- open businesses which are experiencing considerable difficulty will be given extra help to keep staff on as government significantly increases contribution to wage costs under the Job Support Scheme, and business contributions drop to 5%
- business grants are expanded to cover businesses in particularly affected sectors in high-alert level areas, helping them stay afloat and protecting jobs
- grants for the self-employed doubled to 40% of previous earnings
Job Support Scheme (JSS)
Recognising the pressure businesses in some sectors and areas are facing, today’s announcement lightens the burden of keeping on staff.
When originally announced, the JSS – which will come into effect on 1 November – saw employers paying a third of their employees’ wages for hours not worked, and required employers to be working 33% of their normal hours.
Today’s announcement reduces the employer contribution to those unworked hours to just 5%, and reduces the minimum hours requirements to 20%, so those working just one day a week will be eligible. That means that if someone was being paid £587 for their unworked hours, the government would be contributing £543 and their employer only £44.
Employers will continue to receive the £1,000 Job Retention Bonus. The Job Support Scheme Closed for businesses legally required to close remains unchanged.
Today’s announcement increases the amount of profits covered by the two forthcoming self-employed grants from 20 per cent to 40 per cent, meaning the maximum grant will increase from £1,875 to £3,750.
This is a potential further £3.1 billion of support to the self-employed through November to January alone, with a further grant to follow covering February to April.
The Chancellor has also announced approved additional funding to support cash grants of up to £2,100 per month primarily for businesses in the hospitality, accommodation and leisure sector who may be adversely impacted by the restrictions in high-alert level areas. These grants will be available retrospectively for areas who have already been subject to restrictions, and come on top of higher levels of additional business support for Local Authorities moving into Tier 3 which, if scaled up across the country, would be worth more than £1 billion.
These grants could benefit around 150,000 businesses in England, including hotels, restaurants, B&Bs and many more who aren’t legally required to close but have been adversely affected by local restrictions nonetheless.
Tax and loan deferments
Further to deferrals already in place HMRC will be offering a longer period to pay VAT deferred to March 2021 allowing payments over 11 months. Self employed tax deferred from July 2020 and liabilities that would normally fall due in January 2021 can be deferred using a self service “time to pay” service to defer payment until January 2022.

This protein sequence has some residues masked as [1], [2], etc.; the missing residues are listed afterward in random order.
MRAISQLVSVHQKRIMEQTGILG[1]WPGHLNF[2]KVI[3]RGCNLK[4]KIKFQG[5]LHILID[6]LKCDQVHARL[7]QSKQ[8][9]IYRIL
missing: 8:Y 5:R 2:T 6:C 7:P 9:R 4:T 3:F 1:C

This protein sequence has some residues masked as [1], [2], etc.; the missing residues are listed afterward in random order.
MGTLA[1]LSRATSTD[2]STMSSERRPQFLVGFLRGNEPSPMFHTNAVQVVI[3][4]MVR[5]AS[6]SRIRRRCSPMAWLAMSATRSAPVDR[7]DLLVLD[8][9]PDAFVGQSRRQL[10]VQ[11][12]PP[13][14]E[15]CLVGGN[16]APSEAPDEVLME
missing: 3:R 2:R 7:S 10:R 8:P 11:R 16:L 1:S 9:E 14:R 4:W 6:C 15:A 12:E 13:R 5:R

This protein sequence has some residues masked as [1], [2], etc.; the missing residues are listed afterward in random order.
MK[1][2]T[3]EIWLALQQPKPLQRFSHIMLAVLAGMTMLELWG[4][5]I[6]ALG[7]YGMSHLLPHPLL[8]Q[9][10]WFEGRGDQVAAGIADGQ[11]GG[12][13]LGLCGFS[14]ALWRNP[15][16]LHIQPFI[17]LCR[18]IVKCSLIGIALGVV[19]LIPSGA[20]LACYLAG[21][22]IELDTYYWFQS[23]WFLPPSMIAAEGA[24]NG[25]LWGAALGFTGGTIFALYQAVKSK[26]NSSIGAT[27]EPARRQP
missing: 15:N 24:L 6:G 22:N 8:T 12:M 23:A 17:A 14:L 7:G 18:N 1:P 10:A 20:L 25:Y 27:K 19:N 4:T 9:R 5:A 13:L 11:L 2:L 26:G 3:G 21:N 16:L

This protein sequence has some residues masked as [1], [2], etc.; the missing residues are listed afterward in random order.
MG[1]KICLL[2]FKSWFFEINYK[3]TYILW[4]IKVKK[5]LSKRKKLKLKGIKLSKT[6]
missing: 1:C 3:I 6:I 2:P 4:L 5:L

The reduced Vat rate of 5% is to be extended to the end of March 2021.
Both Bounce Back loans and CBILS borrowing will have the option to extend the repayments from 6 to 10 years with options for payment holidays which will drastically reduce the repayments required.
The deadline for making a loan application has now been extended to 30 November from the 4th.
Job Support Scheme – Open
- The JSS starts to operate from 1 November and covers all Nations of the UK. For every hour not worked, the employee will be paid up to two-thirds of their usual salary.
- The government will provide up to 61.67% of wages for hours not worked, up to £1541.75 per month (more than doubling the maximum payment of £697.92 under the previous rules). The cap is set above median earnings for employees in August at a reference salary of £3,125 per month.
- Example: a typical full-time employee in the hospitality industry is paid an average of £1,100 per month. Under the Jobs Support Scheme for open businesses, they will still take home at least £807 a month. All the employer needs to pay is a total of £283 a month or just £70 a week; the government will pay the rest.
- Employers using the scheme will also be able to claim the Job Retention Bonus (JRB) for each employee that meets the eligibility criteria of the JRB. This is worth £1,000 per employee. Taking JSS-Open and JRB together, an employer could receive over 95% of the total wage costs of their employees if they are retained until February.
- For more information see the .